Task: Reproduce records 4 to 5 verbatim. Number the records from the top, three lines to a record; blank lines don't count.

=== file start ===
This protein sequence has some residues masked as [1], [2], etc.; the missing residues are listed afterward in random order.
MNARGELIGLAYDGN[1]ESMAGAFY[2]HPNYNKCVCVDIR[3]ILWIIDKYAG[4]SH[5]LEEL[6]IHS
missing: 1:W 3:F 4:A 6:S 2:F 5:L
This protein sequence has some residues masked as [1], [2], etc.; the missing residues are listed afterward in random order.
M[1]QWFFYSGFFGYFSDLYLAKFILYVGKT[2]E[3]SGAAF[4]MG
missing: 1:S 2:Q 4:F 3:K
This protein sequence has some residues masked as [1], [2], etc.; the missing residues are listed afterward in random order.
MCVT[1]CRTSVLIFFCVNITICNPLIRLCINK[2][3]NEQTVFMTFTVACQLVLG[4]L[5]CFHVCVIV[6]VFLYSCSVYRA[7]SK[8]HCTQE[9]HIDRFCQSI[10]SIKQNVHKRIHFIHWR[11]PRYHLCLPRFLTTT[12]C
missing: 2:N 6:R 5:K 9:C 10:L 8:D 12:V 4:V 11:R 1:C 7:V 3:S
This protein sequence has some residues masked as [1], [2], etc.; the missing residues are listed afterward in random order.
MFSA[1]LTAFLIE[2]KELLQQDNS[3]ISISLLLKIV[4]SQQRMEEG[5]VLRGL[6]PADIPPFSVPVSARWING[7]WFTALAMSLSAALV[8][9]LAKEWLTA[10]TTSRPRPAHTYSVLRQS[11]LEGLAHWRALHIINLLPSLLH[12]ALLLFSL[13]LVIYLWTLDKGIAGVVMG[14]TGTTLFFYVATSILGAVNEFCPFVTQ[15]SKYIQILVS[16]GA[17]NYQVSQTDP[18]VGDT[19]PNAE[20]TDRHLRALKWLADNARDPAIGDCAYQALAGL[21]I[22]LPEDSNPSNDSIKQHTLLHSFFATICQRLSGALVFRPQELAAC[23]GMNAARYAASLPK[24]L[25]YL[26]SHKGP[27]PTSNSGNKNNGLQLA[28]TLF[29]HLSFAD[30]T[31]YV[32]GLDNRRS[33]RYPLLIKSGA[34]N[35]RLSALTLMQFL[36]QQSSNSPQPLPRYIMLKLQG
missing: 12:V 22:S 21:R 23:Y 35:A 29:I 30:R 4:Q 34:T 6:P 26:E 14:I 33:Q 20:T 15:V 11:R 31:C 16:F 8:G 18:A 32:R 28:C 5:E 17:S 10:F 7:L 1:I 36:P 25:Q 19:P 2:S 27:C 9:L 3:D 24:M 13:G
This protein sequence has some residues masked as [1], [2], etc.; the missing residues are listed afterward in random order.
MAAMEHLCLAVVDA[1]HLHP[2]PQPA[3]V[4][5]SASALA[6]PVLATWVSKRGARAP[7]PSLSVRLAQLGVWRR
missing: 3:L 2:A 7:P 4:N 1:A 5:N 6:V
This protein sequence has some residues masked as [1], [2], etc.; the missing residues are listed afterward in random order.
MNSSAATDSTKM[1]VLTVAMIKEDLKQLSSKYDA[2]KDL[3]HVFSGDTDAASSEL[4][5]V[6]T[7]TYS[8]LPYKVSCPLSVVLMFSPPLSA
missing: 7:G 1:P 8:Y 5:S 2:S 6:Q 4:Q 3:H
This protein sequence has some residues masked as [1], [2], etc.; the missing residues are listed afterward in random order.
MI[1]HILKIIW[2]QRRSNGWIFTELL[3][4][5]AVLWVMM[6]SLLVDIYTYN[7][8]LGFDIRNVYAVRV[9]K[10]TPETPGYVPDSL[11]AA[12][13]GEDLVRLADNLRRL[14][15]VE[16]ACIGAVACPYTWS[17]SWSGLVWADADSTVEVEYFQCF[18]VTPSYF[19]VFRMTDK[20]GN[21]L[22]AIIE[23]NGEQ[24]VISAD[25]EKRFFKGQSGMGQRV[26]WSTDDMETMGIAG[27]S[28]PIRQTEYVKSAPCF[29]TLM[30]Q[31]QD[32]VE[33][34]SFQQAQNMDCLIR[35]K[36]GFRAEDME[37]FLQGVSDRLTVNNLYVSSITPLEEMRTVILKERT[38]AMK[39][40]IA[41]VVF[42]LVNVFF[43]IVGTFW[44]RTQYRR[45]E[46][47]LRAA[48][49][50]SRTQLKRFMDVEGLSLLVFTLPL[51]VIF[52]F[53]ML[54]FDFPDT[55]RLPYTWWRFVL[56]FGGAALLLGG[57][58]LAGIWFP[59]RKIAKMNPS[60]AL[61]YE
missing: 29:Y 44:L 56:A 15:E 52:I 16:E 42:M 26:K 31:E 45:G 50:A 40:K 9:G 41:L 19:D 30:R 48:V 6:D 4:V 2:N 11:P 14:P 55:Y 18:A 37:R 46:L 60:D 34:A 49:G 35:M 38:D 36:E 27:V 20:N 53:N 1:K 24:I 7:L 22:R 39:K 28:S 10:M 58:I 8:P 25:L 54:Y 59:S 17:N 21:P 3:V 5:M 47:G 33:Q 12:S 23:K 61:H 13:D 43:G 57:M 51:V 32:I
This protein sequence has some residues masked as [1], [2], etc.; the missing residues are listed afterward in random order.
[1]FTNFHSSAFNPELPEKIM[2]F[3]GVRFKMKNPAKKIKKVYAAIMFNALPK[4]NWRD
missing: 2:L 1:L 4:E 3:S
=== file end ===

This protein sequence has some residues masked as [1], [2], etc.; the missing residues are listed afterward in random order.
MFSA[1]LTAFLIE[2]KELLQQDNS[3]ISISLLLKIV[4]SQQRMEEG[5]VLRGL[6]PADIPPFSVPVSARWING[7]WFTALAMSLSAALV[8][9]LAKEWLTA[10]TTSRPRPAHTYSVLRQS[11]LEGLAHWRALHIINLLPSLLH[12]ALLLFSL[13]LVIYLWTLDKGIAGVVMG[14]TGTTLFFYVATSILGAVNEFCPFVTQ[15]SKYIQILVS[16]GA[17]NYQVSQTDP[18]VGDT[19]PNAE[20]TDRHLRALKWLADNARDPAIGDCAYQALAGL[21]I[22]LPEDSNPSNDSIKQHTLLHSFFATICQRLSGALVFRPQELAAC[23]GMNAARYAASLPK[24]L[25]YL[26]SHKGP[27]PTSNSGNKNNGLQLA[28]TLF[29]HLSFAD[30]T[31]YV[32]GLDNRRS[33]RYPLLIKSGA[34]N[35]RLSALTLMQFL[36]QQSSNSPQPLPRYIMLKLQG
missing: 12:V 22:S 21:R 23:Y 35:A 29:I 30:R 4:Q 34:T 6:P 26:E 14:I 33:Q 20:T 15:V 11:R 31:C 16:F 8:G 18:A 32:R 28:C 5:E 17:S 10:F 7:L 1:I 36:P 25:Q 19:P 2:S 27:C 9:L 3:D 24:M 13:G
This protein sequence has some residues masked as [1], [2], etc.; the missing residues are listed afterward in random order.
MAAMEHLCLAVVDA[1]HLHP[2]PQPA[3]V[4][5]SASALA[6]PVLATWVSKRGARAP[7]PSLSVRLAQLGVWRR
missing: 3:L 2:A 7:P 4:N 1:A 5:N 6:V